Continuing the post-crisis trend, U.S. stocks have outperformed the rest of the world this year. Russ explains why.

By most metrics this has been a remarkable year for investors. Stocks are up more than 15%, their best start in decades. Nor is it just stocks. The risk-adjusted return (Sharpe Ratio) on a typical stock/bond portfolio is producing similarly spectacular results. But while the magnitude of year-to-date returns is clearly abnormal, in another sense 2019 resembles the post-crisis norm: U.S. equities are outperforming the rest-of-the-world (ROW).

As has been the case in previous years, the out-performance of U.S. stocks over most other markets is being driven by a mix of better earnings growth and relentless multiple expansion (see Chart 1). Since 2010, the S&P 500 Index has outperformed (on a price basis) the MSCI ACWI ex-U.S. Index by an average of 70 basis points (bps) a month, a statistically significant difference.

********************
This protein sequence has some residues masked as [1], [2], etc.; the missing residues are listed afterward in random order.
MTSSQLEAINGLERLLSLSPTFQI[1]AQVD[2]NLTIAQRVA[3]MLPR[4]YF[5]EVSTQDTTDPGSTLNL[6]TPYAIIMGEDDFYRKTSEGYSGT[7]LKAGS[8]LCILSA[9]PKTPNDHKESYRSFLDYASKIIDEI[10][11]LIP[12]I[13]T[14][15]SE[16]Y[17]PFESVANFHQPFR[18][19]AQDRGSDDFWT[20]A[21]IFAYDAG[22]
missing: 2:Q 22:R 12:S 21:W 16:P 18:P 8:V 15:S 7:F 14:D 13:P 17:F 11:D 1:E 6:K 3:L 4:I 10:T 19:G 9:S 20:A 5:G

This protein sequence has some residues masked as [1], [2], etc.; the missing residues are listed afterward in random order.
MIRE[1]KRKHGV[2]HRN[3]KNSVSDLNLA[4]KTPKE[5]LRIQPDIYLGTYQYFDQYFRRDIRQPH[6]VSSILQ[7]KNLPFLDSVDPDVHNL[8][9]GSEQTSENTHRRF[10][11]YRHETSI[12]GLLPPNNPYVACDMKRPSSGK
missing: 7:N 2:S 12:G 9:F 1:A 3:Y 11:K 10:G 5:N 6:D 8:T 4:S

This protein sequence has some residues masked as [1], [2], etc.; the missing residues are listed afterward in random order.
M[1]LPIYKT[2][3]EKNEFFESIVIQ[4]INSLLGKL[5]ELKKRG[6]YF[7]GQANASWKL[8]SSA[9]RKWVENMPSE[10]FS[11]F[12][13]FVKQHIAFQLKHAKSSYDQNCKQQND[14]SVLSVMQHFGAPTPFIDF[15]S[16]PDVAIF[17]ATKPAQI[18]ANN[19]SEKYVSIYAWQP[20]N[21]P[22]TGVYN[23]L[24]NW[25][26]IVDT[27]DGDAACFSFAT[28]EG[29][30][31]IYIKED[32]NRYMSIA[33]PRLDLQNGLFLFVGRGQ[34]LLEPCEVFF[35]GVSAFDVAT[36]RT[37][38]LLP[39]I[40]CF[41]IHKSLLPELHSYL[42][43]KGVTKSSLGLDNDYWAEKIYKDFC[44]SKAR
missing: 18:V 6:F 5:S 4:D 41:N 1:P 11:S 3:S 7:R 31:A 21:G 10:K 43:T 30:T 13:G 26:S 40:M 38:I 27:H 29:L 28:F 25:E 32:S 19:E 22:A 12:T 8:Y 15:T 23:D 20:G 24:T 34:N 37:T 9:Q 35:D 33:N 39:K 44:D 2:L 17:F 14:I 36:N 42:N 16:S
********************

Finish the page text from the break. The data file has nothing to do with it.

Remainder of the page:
While investors have become accustomed to this state of affairs, it was not always the case. In the period between 1990 and the end of 2009, the return differential between U.S. and non-U.S. equities was much smaller. During that period the average monthly performance spread was 22 bps, the median, which is less influenced by extreme observation, an even more insignificant 8 bps.

All of this raises the question: Why have U.S. stocks been perennial out-performers since the financial crisis? There are many potential explanations, but one simple one is profitability.

During the “aughts” decade, the average spread in profitability, measured by the return-on equity (ROE) between the S&P 500 Index and the MSCI ACWI-ex-U.S. Index was roughly 1.5%. Not only was the spread relatively narrow, but those years witnessed a prolonged period, leading up to and including the financial crisis, when profitability was higher outside of the United States.